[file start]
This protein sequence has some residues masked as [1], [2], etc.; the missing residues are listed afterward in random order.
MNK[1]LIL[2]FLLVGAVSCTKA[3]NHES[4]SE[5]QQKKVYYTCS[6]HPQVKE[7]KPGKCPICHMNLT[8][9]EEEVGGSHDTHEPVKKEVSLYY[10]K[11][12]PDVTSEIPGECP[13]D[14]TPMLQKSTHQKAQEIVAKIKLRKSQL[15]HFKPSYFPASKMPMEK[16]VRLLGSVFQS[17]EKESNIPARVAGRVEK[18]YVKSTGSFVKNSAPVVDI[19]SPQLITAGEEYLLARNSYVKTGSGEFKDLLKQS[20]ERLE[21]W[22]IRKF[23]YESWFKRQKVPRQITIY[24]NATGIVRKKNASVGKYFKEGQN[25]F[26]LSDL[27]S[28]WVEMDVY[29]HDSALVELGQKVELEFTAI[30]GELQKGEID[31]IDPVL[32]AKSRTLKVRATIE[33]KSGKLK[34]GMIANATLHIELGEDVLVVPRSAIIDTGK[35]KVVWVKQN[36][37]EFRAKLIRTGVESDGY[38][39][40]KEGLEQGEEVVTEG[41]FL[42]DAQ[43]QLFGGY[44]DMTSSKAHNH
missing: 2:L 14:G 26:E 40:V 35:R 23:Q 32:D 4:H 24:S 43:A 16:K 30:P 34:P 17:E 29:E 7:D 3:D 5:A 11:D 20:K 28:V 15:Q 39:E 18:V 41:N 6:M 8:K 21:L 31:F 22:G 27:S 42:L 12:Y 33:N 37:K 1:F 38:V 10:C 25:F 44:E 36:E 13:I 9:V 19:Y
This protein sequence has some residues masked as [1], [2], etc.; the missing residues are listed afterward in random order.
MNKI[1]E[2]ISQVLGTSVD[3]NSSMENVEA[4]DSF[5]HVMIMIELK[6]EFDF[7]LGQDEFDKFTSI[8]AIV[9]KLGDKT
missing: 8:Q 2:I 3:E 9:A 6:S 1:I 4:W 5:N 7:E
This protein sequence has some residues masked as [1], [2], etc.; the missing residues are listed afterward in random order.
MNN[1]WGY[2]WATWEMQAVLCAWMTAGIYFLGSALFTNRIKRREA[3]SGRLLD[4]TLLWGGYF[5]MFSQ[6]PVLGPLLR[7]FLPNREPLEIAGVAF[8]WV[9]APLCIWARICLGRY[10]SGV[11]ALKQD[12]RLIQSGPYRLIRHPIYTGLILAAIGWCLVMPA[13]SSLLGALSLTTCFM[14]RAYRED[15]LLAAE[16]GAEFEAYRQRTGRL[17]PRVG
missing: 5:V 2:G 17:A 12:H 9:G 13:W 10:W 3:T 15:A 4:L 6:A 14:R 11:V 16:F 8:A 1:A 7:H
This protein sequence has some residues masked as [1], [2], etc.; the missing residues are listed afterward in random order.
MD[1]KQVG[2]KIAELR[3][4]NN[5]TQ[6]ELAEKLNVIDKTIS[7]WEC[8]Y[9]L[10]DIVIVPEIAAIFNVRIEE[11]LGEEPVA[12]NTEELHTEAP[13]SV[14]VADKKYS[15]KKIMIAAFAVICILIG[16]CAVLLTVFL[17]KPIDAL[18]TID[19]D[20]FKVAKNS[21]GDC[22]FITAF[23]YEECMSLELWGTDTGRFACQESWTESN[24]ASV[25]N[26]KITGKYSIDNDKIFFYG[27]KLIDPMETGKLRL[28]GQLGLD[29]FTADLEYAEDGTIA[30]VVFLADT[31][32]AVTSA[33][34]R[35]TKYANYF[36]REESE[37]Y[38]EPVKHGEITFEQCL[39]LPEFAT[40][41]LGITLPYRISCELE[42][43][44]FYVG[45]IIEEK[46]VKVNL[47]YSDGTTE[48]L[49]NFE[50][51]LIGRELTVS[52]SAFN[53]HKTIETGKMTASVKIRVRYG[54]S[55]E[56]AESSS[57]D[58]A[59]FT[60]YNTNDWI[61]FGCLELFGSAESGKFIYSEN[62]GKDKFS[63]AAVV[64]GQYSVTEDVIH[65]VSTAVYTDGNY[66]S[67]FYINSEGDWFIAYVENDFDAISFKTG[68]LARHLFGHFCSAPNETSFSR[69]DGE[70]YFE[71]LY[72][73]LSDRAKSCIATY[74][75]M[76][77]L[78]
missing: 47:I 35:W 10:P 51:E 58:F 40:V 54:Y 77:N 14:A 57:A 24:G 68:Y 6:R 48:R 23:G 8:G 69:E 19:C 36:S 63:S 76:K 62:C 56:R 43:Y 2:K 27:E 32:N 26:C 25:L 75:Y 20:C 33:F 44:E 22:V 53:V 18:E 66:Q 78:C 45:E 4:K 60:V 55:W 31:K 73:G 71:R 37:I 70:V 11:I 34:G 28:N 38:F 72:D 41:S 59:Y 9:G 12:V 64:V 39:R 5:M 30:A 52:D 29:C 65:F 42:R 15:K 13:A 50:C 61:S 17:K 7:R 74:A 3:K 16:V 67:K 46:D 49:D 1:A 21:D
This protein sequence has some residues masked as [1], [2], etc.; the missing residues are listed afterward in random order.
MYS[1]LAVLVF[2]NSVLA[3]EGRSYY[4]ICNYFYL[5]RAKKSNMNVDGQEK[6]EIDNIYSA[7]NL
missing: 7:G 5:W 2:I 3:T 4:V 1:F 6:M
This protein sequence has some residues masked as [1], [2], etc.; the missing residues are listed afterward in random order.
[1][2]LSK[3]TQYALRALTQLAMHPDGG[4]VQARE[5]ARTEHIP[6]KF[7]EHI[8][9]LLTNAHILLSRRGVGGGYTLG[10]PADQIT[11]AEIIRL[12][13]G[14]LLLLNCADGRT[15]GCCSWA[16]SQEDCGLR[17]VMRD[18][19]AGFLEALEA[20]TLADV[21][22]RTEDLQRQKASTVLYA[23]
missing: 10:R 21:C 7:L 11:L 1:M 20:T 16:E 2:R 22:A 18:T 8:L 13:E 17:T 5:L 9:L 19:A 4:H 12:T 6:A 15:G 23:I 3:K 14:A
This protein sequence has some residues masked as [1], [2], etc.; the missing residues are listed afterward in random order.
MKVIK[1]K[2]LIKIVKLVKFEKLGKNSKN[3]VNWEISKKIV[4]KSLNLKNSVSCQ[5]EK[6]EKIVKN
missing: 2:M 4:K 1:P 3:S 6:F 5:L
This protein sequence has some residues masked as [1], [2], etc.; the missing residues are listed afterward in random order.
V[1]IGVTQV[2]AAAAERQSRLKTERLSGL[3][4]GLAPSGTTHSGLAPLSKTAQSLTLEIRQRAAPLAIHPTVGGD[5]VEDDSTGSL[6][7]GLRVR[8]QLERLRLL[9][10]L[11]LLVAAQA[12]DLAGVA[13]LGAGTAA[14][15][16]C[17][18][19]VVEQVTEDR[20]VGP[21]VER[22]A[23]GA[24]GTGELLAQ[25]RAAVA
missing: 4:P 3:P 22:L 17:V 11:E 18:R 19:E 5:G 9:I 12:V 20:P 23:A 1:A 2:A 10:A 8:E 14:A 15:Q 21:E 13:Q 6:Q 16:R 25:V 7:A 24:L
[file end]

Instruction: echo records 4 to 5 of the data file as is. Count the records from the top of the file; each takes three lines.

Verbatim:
This protein sequence has some residues masked as [1], [2], etc.; the missing residues are listed afterward in random order.
MD[1]KQVG[2]KIAELR[3][4]NN[5]TQ[6]ELAEKLNVIDKTIS[7]WEC[8]Y[9]L[10]DIVIVPEIAAIFNVRIEE[11]LGEEPVA[12]NTEELHTEAP[13]SV[14]VADKKYS[15]KKIMIAAFAVICILIG[16]CAVLLTVFL[17]KPIDAL[18]TID[19]D[20]FKVAKNS[21]GDC[22]FITAF[23]YEECMSLELWGTDTGRFACQESWTESN[24]ASV[25]N[26]KITGKYSIDNDKIFFYG[27]KLIDPMETGKLRL[28]GQLGLD[29]FTADLEYAEDGTIA[30]VVFLADT[31][32]AVTSA[33][34]R[35]TKYANYF[36]REESE[37]Y[38]EPVKHGEITFEQCL[39]LPEFAT[40][41]LGITLPYRISCELE[42][43][44]FYVG[45]IIEEK[46]VKVNL[47]YSDGTTE[48]L[49]NFE[50][51]LIGRELTVS[52]SAFN[53]HKTIETGKMTASVKIRVRYG[54]S[55]E[56]AESSS[57]D[58]A[59]FT[60]YNTNDWI[61]FGCLELFGSAESGKFIYSEN[62]GKDKFS[63]AAVV[64]GQYSVTEDVIH[65]VSTAVYTDGNY[66]S[67]FYINSEGDWFIAYVENDFDAISFKTG[68]LARHLFGHFCSAPNETSFSR[69]DGE[70]YFE[71]LY[72][73]LSDRAKSCIATY[74][75]M[76][77]L[78]
missing: 47:I 35:W 10:P 51:E 58:F 40:V 54:Y 77:N 14:A 57:A 24:G 68:Y 6:R 48:R 23:G 8:G 69:E 19:C 36:S 63:S 76:K 62:C 56:R 43:Y 2:K 27:E 32:N 26:C 25:L 75:Y 20:C 33:F 44:E 22:V 53:V 18:E 66:Q 78:C 45:E 4:K 60:V 55:W 31:K 73:G 71:R 37:I 70:V 11:I 34:G 28:N 38:F 72:D 41:S 59:Y 9:G 12:V 64:V 39:R 5:M 30:A 52:D 29:C 65:F 42:R 15:K 13:A 50:C 61:S 17:K 7:R 74:A 3:K 16:V 67:K 46:D 49:D 1:A 21:D
This protein sequence has some residues masked as [1], [2], etc.; the missing residues are listed afterward in random order.
MYS[1]LAVLVF[2]NSVLA[3]EGRSYY[4]ICNYFYL[5]RAKKSNMNVDGQEK[6]EIDNIYSA[7]NL
missing: 7:G 5:W 2:I 3:T 4:V 1:F 6:M